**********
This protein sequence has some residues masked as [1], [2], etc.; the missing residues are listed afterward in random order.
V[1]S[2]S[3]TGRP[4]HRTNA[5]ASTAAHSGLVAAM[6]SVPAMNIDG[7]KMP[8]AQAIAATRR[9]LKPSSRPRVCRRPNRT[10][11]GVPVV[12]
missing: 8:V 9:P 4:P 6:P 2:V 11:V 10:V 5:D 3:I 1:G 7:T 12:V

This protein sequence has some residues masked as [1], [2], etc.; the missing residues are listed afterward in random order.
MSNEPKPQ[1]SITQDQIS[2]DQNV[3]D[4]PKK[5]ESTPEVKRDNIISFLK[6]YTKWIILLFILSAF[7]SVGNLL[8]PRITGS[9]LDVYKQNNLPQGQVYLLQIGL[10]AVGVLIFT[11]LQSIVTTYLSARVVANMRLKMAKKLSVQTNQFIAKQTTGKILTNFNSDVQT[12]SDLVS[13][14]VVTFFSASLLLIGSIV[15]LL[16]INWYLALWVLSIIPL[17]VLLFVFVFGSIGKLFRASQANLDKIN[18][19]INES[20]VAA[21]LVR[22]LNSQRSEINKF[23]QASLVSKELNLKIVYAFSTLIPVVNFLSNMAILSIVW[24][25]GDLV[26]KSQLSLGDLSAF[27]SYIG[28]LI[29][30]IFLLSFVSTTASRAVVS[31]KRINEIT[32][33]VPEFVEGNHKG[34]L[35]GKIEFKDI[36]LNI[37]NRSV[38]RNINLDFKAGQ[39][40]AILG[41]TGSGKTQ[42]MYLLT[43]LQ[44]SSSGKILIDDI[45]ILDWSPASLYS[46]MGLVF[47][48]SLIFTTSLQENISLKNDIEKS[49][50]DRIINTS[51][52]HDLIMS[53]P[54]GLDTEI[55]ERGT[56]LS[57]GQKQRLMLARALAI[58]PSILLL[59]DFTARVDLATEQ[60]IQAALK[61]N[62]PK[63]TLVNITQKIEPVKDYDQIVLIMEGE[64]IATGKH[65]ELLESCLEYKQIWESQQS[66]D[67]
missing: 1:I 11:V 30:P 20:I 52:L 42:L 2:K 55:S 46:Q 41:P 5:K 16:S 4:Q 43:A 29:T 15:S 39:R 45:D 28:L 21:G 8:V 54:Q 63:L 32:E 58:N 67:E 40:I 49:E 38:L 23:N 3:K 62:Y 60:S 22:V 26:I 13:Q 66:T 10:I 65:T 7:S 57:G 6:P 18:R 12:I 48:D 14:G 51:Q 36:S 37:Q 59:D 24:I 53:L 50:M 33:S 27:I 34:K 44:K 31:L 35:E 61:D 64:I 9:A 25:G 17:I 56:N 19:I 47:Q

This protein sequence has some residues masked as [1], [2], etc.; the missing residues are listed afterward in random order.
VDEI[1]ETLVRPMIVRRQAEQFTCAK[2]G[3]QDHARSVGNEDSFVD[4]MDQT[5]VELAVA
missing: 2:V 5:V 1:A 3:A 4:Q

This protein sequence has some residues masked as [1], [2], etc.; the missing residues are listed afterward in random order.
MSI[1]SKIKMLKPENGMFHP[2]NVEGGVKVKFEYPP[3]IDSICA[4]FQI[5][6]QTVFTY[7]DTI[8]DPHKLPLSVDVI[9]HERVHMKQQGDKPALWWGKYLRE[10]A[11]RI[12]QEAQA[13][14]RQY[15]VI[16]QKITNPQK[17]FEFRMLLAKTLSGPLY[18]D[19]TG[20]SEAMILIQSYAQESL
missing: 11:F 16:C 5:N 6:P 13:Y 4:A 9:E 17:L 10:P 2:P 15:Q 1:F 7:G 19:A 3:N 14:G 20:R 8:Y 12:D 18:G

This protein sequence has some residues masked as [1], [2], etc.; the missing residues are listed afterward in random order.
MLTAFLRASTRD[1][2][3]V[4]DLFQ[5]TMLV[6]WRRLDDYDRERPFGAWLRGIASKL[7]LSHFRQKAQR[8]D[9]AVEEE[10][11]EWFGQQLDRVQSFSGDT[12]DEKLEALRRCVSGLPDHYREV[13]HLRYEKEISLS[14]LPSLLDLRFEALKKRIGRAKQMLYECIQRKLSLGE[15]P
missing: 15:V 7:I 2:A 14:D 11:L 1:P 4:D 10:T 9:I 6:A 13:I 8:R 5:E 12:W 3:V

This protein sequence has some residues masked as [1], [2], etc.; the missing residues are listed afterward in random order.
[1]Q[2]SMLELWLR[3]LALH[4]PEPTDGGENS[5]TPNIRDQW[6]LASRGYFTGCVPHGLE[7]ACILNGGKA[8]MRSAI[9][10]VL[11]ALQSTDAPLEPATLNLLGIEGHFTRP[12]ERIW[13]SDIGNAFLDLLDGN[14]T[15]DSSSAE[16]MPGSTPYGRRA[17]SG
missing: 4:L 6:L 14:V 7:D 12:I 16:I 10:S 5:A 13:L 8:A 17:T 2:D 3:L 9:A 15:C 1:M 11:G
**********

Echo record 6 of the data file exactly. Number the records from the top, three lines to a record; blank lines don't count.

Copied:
This protein sequence has some residues masked as [1], [2], etc.; the missing residues are listed afterward in random order.
[1]Q[2]SMLELWLR[3]LALH[4]PEPTDGGENS[5]TPNIRDQW[6]LASRGYFTGCVPHGLE[7]ACILNGGKA[8]MRSAI[9][10]VL[11]ALQSTDAPLEPATLNLLGIEGHFTRP[12]ERIW[13]SDIGNAFLDLLDGN[14]T[15]DSSSAE[16]MPGSTPYGRRA[17]SG
missing: 4:L 6:L 14:V 7:D 12:I 16:I 10:S 5:A 13:L 8:A 17:T 2:D 3:L 9:A 15:C 1:M 11:G